Legal and Industrial Frameworks on Data Management

By: Sonny Zulhuda

At the closing week of year 2009, I’ll present my paper entitled: ‘Corroborative Intersection between Information Security Standards and the Legal Framework on Data Management’ at the Second International Conference on Computer ad Electrical Engineering (ICCEE 2009), 28-30 December 2009, Dubai, United Arab Emirates. The conference is organized by IEEE and IACSIT, both are renowned international associations for the electronic, computer and IT industry professionals. having gone through review and recommendations, over 200 papers will be presented at the two-day parallel sessions, discussing various aspects of computer and electronic industries. My paper talks about legal and industrial frameworks. I am looking forward to meeting the participants in person and having some networking sessions.

Here is the abstract:

This paper examines the intersection between the industrial standards and the legal framework in defining the scope of information security obligations in relation to the management of data and information assets. It undertakes two primary tasks; namely assessing the scope of legal compliance as stated in the internationally-accepted information security standards, in particular the Information Security Management Standards (ISMS); and identifying the legal trends adopted by laws in major jurisdictions, especially the UK and the US. It found that the intersection between the standards and the law is crucial and corroborative; one is found to compliment the other.

Some more snapshots and briefs will come soon.

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Personal Data Protection (PDP) Bill 2009

By: Sonny Zulhuda

This November 2009 is marked with the tabling of a long-awaited law in the Parliament of Malaysia: the Personal Data Protection (PDP) Bill 2009. The complete draft can be obtained from the Parliament’s Website. Professor Abu Bakar Munir from University of Malaya has shared with us his views on the overview of the law. My further comments will also follow in due course.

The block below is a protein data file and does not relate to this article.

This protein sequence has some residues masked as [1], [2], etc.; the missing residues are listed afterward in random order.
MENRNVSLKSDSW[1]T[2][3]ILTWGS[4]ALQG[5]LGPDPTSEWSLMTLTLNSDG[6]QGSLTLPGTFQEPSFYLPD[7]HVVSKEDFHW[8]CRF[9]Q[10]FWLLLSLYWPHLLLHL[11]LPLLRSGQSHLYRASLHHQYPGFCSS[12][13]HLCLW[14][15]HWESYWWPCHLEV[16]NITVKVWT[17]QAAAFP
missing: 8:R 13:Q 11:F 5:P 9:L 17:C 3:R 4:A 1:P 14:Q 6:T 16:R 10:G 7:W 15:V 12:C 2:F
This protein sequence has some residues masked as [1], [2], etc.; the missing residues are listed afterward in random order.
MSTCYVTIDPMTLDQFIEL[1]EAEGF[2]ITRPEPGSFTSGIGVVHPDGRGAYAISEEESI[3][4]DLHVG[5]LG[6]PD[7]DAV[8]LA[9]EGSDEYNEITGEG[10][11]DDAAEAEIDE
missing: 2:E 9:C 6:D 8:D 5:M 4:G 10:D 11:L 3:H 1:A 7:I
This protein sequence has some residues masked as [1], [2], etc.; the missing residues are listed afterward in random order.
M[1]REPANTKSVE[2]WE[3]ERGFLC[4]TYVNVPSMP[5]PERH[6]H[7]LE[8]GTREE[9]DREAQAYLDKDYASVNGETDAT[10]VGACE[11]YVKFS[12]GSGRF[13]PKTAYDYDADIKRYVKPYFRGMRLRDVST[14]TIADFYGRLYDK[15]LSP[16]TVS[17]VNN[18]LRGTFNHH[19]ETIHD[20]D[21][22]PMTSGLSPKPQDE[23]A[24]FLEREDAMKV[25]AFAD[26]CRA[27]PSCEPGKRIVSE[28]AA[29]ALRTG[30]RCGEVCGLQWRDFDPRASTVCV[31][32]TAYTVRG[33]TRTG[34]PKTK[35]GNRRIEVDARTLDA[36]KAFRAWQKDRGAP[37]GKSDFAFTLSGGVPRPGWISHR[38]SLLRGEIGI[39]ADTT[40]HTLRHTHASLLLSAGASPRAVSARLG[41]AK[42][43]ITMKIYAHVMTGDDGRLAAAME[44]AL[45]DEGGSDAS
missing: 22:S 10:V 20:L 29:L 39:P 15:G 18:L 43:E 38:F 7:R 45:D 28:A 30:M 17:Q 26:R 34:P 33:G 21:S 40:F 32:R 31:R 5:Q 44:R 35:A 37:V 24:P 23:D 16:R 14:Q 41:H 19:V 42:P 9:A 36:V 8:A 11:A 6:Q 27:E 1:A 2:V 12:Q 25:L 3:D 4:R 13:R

This is a good news for Malaysian public. The days full with series of unsolicited calls and mails from marketers may in the near future be counted. We hope for the best to come out from this legislative exercise. Good luck MPs!

Note: for a related law on credit reporting agencies, you can check another draft Bill on Credit Reporting Agencies Bill from the Parliament’s website.

A Brief Note on Malaysia’s Payment Systems Act 2003

By: Sonny Zulhuda

Introduction

Malaysia regards electronic commerce as a powerful driver for the national development and economic growth. This belief has be reinforced by the setting up of national policies and laws seeking to ensure that processes, tools and technologies are put in place to facilitate the electronic commerce. Among those laws is the Payment Systems Act (‘PSA’) 2003 (Act 627) which came into force on 1st November 2003). It is a principal legislation which provides for the framework for the regulation and supervision of the payment systems and payment instrument in Malaysia.

When anticipating the birth of this law, the Central Bank Governor emphasized that the study on the legal and regulatory framework was undertaken to enhance the efficiency of payment system and to specifically provide the mandate to the Central Bank of Malaysia to effectively oversee and facilitate greater development of such system in the country.

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